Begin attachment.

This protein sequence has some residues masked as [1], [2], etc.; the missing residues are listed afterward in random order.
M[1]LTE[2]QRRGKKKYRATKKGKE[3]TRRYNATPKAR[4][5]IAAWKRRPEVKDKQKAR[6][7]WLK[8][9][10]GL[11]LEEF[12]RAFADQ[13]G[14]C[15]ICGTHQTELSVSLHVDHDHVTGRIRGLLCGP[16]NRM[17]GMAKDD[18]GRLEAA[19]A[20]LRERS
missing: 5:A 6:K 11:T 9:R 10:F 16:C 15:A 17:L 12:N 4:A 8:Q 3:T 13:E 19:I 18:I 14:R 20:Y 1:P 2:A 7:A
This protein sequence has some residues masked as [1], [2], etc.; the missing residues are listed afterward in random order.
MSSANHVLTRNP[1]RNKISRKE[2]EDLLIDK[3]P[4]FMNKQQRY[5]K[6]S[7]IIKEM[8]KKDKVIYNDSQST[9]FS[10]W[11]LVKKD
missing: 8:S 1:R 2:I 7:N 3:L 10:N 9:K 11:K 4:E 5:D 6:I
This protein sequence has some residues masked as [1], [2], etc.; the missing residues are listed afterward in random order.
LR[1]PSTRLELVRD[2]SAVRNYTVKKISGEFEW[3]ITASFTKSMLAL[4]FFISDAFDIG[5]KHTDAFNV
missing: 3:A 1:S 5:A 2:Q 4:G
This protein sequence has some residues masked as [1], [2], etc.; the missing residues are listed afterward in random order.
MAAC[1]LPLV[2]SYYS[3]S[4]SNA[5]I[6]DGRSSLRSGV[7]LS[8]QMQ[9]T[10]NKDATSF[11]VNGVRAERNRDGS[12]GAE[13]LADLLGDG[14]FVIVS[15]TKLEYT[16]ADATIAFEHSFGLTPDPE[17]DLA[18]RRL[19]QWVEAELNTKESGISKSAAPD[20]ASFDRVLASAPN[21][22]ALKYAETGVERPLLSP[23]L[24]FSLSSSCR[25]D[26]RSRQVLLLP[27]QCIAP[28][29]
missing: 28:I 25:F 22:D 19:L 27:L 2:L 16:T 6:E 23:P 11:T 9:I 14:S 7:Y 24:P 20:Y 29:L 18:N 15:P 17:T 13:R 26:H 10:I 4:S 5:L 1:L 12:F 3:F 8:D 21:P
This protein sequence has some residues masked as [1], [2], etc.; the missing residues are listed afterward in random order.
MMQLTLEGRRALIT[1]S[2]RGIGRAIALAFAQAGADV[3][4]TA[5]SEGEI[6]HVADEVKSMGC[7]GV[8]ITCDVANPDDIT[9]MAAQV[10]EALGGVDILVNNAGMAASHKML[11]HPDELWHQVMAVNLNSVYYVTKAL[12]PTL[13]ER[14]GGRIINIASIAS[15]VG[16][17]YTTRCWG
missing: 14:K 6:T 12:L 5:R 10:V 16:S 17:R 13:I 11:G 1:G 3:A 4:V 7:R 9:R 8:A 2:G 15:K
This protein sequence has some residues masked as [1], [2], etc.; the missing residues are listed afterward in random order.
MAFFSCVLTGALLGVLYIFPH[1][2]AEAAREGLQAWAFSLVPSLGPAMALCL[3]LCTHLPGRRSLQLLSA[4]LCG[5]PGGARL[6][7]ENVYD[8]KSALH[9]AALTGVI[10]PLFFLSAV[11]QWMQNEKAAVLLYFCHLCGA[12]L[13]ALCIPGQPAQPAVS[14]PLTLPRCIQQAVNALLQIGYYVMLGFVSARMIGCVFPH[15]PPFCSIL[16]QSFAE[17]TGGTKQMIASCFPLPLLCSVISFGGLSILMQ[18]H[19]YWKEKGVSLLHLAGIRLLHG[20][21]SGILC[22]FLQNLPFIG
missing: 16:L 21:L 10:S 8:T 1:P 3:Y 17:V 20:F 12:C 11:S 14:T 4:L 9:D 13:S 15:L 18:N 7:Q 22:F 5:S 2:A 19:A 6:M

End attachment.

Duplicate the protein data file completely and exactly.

This protein sequence has some residues masked as [1], [2], etc.; the missing residues are listed afterward in random order.
M[1]LTE[2]QRRGKKKYRATKKGKE[3]TRRYNATPKAR[4][5]IAAWKRRPEVKDKQKAR[6][7]WLK[8][9][10]GL[11]LEEF[12]RAFADQ[13]G[14]C[15]ICGTHQTELSVSLHVDHDHVTGRIRGLLCGP[16]NRM[17]GMAKDD[18]GRLEAA[19]A[20]LRERS
missing: 5:A 6:K 11:T 9:R 10:F 16:C 15:A 17:L 12:N 4:A 8:Q 3:T 13:E 19:I 18:I 14:R 20:Y 1:P 2:A 7:A
This protein sequence has some residues masked as [1], [2], etc.; the missing residues are listed afterward in random order.
MSSANHVLTRNP[1]RNKISRKE[2]EDLLIDK[3]P[4]FMNKQQRY[5]K[6]S[7]IIKEM[8]KKDKVIYNDSQST[9]FS[10]W[11]LVKKD
missing: 8:S 1:R 2:I 7:N 3:L 10:N 9:K 11:K 4:E 5:D 6:I
This protein sequence has some residues masked as [1], [2], etc.; the missing residues are listed afterward in random order.
LR[1]PSTRLELVRD[2]SAVRNYTVKKISGEFEW[3]ITASFTKSMLAL[4]FFISDAFDIG[5]KHTDAFNV
missing: 3:A 1:S 5:A 2:Q 4:G
This protein sequence has some residues masked as [1], [2], etc.; the missing residues are listed afterward in random order.
MAAC[1]LPLV[2]SYYS[3]S[4]SNA[5]I[6]DGRSSLRSGV[7]LS[8]QMQ[9]T[10]NKDATSF[11]VNGVRAERNRDGS[12]GAE[13]LADLLGDG[14]FVIVS[15]TKLEYT[16]ADATIAFEHSFGLTPDPE[17]DLA[18]RRL[19]QWVEAELNTKESGISKSAAPD[20]ASFDRVLASAPN[21][22]ALKYAETGVERPLLSP[23]L[24]FSLSSSCR[25]D[26]RSRQVLLLP[27]QCIAP[28][29]
missing: 28:I 25:F 22:D 19:L 27:L 2:L 16:T 6:E 23:P 11:T 9:I 14:S 7:Y 24:P 20:Y 29:L 18:N 15:P 17:T 13:R 26:H 10:I 4:S 5:L 1:L 12:F 3:F 8:D 21:P
This protein sequence has some residues masked as [1], [2], etc.; the missing residues are listed afterward in random order.
MMQLTLEGRRALIT[1]S[2]RGIGRAIALAFAQAGADV[3][4]TA[5]SEGEI[6]HVADEVKSMGC[7]GV[8]ITCDVANPDDIT[9]MAAQV[10]EALGGVDILVNNAGMAASHKML[11]HPDELWHQVMAVNLNSVYYVTKAL[12]PTL[13]ER[14]GGRIINIASIAS[15]VG[16][17]YTTRCWG
missing: 14:K 6:T 12:L 5:R 10:V 16:S 17:R 13:I 11:G 1:G 3:A 4:V 7:R 9:R 8:A 2:G 15:K
This protein sequence has some residues masked as [1], [2], etc.; the missing residues are listed afterward in random order.
MAFFSCVLTGALLGVLYIFPH[1][2]AEAAREGLQAWAFSLVPSLGPAMALCL[3]LCTHLPGRRSLQLLSA[4]LCG[5]PGGARL[6][7]ENVYD[8]KSALH[9]AALTGVI[10]PLFFLSAV[11]QWMQNEKAAVLLYFCHLCGA[12]L[13]ALCIPGQPAQPAVS[14]PLTLPRCIQQAVNALLQIGYYVMLGFVSARMIGCVFPH[15]PPFCSIL[16]QSFAE[17]TGGTKQMIASCFPLPLLCSVISFGGLSILMQ[18]H[19]YWKEKGVSLLHLAGIRLLHG[20][21]SGILC[22]FLQNLPFIG
missing: 16:L 21:L 10:S 8:T 1:P 3:Y 17:V 20:F 12:C 11:S 14:T 4:L 9:D 13:S 15:L 18:N 7:Q 22:F 5:S 2:A 19:A 6:M